- cadmium red + cadmium yellow+ultramarine blue+raw umber deep+purple
These colors are all just a foundation. You never should feel stuck with only using this type of process for creating skin-tones. It just keeps to know the foundations before you start experimenting with more whimsical looks.
Now, let’s talk about adding detail such as blush and shadow and highlight.
For highlights the best thing to do is to leave the part of the face you want to highlight ether unpainted or very lightly painted. If you’re working with a mixed media piece you can use white gel pens or Posca pens to add white. You can also use other colors to show highlight. We’ll discuss this more in the stylized skin-tone section.
When adding blush use the red you used to mix the skin-tone. This red with be very harmonious to the overall look. I add red in areas that get more blood. Those areas are generally around the cheek area nose and ears.
How much red and vibrant you apply that red will be based on of your going for realism or a whimsical look. To tone done the red for blush make the base skin and add more red instead of adding just straight red to your portrait.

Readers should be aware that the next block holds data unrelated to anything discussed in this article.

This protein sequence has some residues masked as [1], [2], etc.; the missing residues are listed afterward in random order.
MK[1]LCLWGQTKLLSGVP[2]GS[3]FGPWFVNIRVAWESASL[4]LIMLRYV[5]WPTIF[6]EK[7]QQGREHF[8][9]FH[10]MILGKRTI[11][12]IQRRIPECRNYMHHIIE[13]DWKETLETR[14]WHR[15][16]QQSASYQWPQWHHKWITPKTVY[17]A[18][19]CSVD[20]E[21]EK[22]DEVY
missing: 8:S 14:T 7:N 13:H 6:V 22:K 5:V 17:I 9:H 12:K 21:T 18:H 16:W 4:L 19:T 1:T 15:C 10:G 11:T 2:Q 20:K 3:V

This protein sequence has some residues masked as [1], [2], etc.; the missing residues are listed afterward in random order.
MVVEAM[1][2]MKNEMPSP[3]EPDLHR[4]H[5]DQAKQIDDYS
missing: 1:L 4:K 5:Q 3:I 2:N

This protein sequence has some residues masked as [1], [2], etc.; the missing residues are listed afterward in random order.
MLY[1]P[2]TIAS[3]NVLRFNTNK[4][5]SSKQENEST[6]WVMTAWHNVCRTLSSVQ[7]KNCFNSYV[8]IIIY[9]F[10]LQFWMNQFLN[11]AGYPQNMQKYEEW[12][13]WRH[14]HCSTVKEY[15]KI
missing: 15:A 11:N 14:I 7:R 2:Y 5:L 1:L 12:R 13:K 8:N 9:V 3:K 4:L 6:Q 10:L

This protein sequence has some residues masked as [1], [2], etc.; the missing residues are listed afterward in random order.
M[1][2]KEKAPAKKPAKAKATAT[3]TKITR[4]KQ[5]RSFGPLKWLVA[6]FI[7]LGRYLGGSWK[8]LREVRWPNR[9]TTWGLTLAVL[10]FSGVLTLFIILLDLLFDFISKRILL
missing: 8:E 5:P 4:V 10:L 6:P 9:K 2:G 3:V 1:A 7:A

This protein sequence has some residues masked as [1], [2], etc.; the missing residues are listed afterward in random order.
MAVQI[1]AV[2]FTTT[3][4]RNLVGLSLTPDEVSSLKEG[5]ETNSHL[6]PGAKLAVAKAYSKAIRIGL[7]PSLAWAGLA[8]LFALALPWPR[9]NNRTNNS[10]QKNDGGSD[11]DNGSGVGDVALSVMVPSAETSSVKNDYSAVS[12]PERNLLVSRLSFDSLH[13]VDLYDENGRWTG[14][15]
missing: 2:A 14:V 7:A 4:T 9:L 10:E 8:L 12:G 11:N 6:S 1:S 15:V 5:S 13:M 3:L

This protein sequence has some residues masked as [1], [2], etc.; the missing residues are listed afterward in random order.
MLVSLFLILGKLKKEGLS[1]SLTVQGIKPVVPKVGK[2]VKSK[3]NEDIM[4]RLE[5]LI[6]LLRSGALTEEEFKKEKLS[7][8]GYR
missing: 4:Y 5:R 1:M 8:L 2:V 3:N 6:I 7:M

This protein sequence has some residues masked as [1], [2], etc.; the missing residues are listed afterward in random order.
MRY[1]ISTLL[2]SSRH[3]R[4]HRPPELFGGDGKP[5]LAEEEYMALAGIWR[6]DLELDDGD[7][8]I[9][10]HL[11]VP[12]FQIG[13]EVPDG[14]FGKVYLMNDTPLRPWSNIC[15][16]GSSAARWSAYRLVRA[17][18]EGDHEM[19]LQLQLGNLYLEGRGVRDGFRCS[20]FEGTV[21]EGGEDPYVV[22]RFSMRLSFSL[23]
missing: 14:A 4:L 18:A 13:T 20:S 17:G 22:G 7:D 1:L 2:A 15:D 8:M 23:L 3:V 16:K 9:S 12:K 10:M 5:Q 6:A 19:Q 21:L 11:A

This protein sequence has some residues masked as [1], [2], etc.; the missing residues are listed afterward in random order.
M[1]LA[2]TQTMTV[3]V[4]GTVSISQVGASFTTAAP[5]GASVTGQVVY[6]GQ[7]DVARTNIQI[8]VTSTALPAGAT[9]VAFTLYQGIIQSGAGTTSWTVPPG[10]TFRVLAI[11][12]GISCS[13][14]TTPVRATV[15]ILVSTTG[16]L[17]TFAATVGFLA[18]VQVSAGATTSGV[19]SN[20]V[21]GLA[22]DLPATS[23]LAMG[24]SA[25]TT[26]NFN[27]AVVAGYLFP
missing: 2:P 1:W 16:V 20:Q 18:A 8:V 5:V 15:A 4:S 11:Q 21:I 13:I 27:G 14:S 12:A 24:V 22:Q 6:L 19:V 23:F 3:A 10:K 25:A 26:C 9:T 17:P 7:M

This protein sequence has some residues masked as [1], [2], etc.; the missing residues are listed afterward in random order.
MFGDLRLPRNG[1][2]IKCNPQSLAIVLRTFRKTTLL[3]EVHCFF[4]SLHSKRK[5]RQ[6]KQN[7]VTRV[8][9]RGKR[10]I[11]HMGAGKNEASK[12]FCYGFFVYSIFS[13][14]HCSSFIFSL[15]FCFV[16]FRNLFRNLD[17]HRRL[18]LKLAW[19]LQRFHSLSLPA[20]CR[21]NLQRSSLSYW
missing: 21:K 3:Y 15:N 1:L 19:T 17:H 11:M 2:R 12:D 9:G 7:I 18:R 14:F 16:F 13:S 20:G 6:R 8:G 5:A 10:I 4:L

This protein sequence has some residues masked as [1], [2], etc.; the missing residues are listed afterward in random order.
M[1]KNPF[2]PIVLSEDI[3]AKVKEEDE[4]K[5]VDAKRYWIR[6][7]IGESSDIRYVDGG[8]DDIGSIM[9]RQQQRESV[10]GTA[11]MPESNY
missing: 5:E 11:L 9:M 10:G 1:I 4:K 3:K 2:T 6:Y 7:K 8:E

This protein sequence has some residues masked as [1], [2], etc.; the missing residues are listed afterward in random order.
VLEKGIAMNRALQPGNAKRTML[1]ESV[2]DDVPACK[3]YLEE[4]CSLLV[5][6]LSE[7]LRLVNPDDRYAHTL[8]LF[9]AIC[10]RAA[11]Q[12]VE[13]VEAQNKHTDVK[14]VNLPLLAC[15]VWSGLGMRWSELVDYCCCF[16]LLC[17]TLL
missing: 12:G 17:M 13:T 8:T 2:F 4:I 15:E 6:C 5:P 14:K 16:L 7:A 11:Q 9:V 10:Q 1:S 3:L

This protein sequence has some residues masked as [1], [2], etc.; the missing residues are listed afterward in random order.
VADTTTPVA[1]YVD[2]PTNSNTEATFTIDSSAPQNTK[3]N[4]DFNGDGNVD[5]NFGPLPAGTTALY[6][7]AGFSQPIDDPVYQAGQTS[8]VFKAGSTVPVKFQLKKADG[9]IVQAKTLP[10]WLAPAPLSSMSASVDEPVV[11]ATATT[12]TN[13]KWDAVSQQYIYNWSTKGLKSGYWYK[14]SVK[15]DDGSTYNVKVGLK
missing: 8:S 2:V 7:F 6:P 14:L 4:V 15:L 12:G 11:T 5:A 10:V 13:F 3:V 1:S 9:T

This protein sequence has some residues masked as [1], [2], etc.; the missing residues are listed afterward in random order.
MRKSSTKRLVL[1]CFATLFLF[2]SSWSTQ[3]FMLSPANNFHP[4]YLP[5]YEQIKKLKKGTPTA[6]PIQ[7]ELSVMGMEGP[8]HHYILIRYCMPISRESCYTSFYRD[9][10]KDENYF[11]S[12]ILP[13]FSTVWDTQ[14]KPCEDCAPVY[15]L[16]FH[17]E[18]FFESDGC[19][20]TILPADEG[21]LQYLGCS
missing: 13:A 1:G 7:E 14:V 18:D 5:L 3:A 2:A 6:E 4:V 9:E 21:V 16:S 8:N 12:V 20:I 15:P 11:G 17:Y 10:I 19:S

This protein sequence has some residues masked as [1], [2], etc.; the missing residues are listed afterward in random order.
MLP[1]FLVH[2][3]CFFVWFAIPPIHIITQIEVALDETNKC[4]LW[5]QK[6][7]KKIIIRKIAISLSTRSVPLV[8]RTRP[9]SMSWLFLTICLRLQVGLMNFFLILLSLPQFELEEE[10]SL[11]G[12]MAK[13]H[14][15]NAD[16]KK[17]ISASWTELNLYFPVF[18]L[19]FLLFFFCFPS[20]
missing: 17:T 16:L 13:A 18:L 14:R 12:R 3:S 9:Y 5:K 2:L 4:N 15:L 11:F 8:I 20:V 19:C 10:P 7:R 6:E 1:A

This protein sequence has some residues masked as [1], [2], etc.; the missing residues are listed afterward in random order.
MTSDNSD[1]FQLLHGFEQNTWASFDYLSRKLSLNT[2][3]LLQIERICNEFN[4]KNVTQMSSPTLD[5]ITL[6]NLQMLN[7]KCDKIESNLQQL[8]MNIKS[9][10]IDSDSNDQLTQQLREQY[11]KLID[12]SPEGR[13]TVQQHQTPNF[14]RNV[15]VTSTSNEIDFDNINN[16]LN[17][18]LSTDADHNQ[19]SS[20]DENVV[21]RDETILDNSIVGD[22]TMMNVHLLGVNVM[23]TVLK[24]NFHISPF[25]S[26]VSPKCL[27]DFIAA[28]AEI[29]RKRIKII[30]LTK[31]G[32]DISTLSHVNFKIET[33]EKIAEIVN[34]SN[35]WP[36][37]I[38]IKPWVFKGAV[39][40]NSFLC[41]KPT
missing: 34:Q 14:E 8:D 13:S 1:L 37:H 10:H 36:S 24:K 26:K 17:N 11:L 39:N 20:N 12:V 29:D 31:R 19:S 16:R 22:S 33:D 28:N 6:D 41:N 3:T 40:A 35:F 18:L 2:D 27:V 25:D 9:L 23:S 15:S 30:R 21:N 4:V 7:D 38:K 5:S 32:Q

You can break down the face to different zones. The top third generally more yellow, the middle section red, and the bottom section blue. Though, all areas so have some of the tones mixed in.
You can take this zone map and use it to add dimensions to your portraits. It’ll help you decided where to put cool highlights versus warm. You can also take this make and use it to paint whimsical skin-tones.
Painting Whimsical and Stylized Skin-tones
You can throw out making realistic skin-tones completely. Once you have a decent understanding of light and shadow you can let loose and create whimsical looks.
Whimsical watercolor skin tones